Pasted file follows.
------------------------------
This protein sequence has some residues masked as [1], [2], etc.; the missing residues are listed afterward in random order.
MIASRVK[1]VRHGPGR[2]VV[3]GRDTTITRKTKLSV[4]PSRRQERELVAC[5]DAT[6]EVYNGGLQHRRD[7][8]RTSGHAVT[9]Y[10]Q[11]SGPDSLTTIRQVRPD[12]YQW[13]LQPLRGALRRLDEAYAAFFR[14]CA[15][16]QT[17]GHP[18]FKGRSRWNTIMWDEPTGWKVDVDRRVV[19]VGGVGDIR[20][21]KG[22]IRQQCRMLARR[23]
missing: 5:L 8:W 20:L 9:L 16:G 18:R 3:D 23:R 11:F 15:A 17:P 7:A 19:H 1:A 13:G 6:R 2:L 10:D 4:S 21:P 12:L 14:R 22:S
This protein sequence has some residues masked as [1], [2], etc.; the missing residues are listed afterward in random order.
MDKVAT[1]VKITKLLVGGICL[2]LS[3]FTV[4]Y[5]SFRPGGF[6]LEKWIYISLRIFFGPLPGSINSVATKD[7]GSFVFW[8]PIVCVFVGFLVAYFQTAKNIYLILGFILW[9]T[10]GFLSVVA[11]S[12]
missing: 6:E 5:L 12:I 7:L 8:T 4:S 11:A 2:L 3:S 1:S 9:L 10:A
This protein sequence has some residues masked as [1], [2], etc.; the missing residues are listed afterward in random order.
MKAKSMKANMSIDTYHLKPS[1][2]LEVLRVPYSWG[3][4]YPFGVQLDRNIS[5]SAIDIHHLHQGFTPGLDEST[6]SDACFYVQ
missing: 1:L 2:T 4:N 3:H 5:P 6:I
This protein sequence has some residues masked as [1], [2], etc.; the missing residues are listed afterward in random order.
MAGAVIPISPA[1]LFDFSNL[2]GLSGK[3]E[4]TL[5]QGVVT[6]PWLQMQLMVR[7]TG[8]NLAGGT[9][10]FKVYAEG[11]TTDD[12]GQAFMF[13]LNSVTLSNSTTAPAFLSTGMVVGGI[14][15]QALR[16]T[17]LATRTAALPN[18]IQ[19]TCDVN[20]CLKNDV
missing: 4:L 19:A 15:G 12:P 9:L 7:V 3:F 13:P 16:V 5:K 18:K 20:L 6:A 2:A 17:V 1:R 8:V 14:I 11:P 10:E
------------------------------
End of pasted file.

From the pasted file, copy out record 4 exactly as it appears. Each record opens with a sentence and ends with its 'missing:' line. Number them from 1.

This protein sequence has some residues masked as [1], [2], etc.; the missing residues are listed afterward in random order.
MAGAVIPISPA[1]LFDFSNL[2]GLSGK[3]E[4]TL[5]QGVVT[6]PWLQMQLMVR[7]TG[8]NLAGGT[9][10]FKVYAEG[11]TTDD[12]GQAFMF[13]LNSVTLSNSTTAPAFLSTGMVVGGI[14][15]QALR[16]T[17]LATRTAALPN[18]IQ[19]TCDVN[20]CLKNDV
missing: 4:L 19:A 15:G 12:P 9:L 7:V 3:F 13:P 16:V 5:K 18:K 20:L 6:A 2:A 17:V 1:R 8:V 14:I 11:P 10:E